With his innate sophistication, extravagant dandyism and glorious sense of humor, Manfredi della Gherardesca was, "the most dazzling peacock among us". As Dreweatts prepares to launch a major auction of the late designer's collection, Manfredi's close friend, Alex di Carcaci, remembers a "wholly original" friend and a true inspiration. 



Manfredi pictured with his son, Aliotto © Costantino Ruspoli


I first met Manfredi when he was living in the top-floor flat of a tall stucco house overlooking a large garden-square in Pimlico. It was a place of fun, and the whole of London seemed to troop in through its doors, either to visit him, or to see the decorator and antiques-dealer Christopher Hodsoll, who was on the floor below.

This was in the late 1980s, a boom-time for the art-trade, and we were all young and carefree and making the most of the craze for art and antiques then sweeping through America, when Wall Street was churning out, almost weekly it seemed, a host of newly minted millionaires wanting to live in the grand European manner.

Manfredi belonged to a group of young Italians who gravitated to London to work in art, boys and girls who brought a certain verve to what, with a few notable exceptions, had until then been rather a musty profession. Manfredi was the most dazzling peacock among us, always doing great deals, laughing, chattering away in numerous languages and ever attired in show-stopping suits lined with bright silks.


 Manfredi's home in London © James McDonald


He came blessed with an innate sophistication - further honed by his time in New York with Citycorp Art Advisory - but by the time we met, he'd moved to Sotheby’s in Bond Street, back in the days when auction-houses were forever in the news thanks to mind-boggling prices achieved for both Impressionist and Contemporary paintings.

Soon enough, Manfredi was branching out as a private art-advisor to a few prominent clients and, by this stage, he caught the buying bug himself. With his exemplary eye, he developed an extraordinary collection of his own; his first ever personal auction-purchase having been a Delacroix discovered at Drouot, which he took with him to every house in which he subsequently lived.

Much as Manfredi performed upon an international stage, his strong sense of Italianness was never to leave him, and he was always to feel quintessentially Florentine. Descended from the House of Gherardesca - a noble Pisa family which, by the 11th century, had already become distinguished - Manfredi would return to Tuscany whenever he could, to the family estate he shared with his brother and sister.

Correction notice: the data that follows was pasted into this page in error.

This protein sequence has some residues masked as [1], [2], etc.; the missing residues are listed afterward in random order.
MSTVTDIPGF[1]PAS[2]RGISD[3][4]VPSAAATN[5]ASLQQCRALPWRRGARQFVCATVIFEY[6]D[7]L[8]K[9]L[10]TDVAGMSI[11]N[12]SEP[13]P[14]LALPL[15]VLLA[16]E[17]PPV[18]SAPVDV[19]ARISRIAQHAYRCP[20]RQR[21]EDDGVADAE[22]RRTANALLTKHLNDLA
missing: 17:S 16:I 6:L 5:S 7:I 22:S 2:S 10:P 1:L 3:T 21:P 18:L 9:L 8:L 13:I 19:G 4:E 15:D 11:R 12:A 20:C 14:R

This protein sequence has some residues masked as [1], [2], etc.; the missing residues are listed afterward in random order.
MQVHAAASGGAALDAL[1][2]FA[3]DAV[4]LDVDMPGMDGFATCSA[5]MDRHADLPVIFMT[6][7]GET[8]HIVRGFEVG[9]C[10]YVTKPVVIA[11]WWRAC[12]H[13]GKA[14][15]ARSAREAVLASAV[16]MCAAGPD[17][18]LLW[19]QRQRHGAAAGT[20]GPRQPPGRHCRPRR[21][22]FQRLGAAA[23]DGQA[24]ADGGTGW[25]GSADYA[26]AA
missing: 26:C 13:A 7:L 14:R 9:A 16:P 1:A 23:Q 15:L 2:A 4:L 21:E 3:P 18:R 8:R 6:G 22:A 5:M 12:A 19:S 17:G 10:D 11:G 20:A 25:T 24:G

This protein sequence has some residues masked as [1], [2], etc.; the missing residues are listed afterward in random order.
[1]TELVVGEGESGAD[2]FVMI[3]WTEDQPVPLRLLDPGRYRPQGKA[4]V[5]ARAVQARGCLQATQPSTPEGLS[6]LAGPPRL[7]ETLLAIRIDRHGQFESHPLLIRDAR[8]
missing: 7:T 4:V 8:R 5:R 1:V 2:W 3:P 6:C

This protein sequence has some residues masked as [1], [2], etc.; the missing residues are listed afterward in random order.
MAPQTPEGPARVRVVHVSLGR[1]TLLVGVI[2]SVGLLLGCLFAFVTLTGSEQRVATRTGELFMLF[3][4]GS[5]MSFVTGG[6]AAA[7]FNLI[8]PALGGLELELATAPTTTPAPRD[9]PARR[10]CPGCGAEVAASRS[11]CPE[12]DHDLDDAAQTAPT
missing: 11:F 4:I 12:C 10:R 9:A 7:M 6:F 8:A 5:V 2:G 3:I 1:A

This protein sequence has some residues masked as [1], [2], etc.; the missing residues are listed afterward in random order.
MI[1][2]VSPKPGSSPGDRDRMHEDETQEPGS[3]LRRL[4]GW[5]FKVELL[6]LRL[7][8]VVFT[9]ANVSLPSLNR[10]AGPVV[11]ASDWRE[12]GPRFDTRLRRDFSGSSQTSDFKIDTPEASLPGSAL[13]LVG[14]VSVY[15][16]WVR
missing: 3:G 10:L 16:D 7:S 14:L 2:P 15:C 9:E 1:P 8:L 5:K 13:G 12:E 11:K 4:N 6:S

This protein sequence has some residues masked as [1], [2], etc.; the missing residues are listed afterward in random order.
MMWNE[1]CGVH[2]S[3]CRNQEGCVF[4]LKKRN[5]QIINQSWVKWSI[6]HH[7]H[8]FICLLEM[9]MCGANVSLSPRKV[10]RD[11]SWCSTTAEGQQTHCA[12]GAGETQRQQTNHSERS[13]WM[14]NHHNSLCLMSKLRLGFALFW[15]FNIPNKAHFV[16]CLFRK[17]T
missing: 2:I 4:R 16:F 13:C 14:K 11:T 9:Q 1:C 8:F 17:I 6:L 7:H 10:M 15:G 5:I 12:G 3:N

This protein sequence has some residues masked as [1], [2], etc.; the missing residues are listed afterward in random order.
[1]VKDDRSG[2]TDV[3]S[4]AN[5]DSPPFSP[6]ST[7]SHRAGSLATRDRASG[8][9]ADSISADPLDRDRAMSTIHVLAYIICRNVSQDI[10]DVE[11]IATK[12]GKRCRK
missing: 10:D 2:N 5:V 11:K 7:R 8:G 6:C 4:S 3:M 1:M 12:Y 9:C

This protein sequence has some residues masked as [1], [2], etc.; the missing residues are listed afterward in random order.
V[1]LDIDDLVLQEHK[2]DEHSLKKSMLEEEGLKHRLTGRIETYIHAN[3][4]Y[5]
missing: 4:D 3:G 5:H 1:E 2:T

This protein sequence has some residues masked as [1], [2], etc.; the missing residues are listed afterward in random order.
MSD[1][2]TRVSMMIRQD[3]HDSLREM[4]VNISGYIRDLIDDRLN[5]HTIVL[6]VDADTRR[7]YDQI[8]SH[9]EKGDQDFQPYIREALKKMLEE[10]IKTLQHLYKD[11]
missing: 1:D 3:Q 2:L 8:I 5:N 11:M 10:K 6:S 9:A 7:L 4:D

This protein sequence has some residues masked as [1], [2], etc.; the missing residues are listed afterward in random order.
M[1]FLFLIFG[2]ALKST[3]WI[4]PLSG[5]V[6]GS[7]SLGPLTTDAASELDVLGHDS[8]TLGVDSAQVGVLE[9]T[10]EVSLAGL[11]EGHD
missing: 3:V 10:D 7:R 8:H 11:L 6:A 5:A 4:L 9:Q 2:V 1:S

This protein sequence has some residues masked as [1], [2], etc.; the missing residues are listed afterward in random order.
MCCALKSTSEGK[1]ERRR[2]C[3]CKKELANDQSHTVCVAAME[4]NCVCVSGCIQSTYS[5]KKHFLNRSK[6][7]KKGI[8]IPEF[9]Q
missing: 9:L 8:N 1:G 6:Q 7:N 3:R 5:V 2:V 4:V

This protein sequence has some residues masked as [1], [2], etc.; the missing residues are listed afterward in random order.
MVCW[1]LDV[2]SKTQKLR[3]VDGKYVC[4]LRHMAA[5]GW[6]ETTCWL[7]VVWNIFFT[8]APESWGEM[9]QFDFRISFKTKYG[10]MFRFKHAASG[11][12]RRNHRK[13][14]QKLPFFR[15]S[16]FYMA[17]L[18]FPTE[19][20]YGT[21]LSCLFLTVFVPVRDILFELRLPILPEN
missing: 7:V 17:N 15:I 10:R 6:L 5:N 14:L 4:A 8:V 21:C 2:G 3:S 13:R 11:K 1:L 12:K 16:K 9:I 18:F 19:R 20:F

Manfredi della Gherardesca (1961-2022)


And it was in that ancestral castle, a medieval fortress at the heart of those wooded acres, that Manfredi began to cut his decorative teeth, restoring its interiors in his own inimitable style. Throughout his life, Manfredi’s many decorated rooms were always informed by his own inherent, extravagant dandyism and glorious sense of humor. Never shy of color, he favored the sunny Mediterranean hues, a great favorite being richly-fruited orange, which he considered the perfect antidote to melancholia.

He adored, he always said, “to live in full houses”, which spoke of the accumulated tastes of generations; indeed, his own taste was very broad and very high, running from serious kitsch to serious masterpieces. To Manfredi, interiors should transcend the everyday to become theatre; nor was he ever afraid of taking an aesthetic risk in order to make this magic happen, mixing, as he would, Warhols with many-colored Venetian glass, and dark portraits of stern 17th-century cardinals with modern artifacts.

What is more, he knew how to layer objects as disparate as ivory memento-mori, with Jeff Koons’ Balloon Dogs and outsized fans of coral. Soon enough, friends were wanting their own houses to resemble his, and indeed, he did always seem to be jetting off to New York or the Caribbean to oversee commissions there, while, later in his life, he was to design very brilliant Surrealist mises-en-scène for shows of les Lalannes’ work.


Collector, designer, and curator, Manfredi della Gherardesca


But for a man whose homes had meant so much to him, he was ever on the move, always restless, always travelling at the drop of a hat for the viewing of an exhibition in some obscure museum or to inspect the round of fairs that punctuate a dealer’s year. Abreast of all things, his own collection grew and grew and grew, such that, although individual elements were housed in his different homes, his treasures were nonetheless always with him, meticulously catalogued on his iPhone.

Before writing this piece, I took another look at his Instagram account, such a hectic record of his last few years, filled with glamour and beauty and jokes and family and friends - and then, suddenly, it stops. But when someone has been so wholly original in life, and so unique, and so well-loved, it feels almost impossible to imagine them gone.



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Alchemy of Design: The Collection of Count Manfredi della Gherardesca will take place on 24 April 2024 at It celebrates one of the most colorful, culturally erudite and well-loved figures in the London and international art and design scenes.

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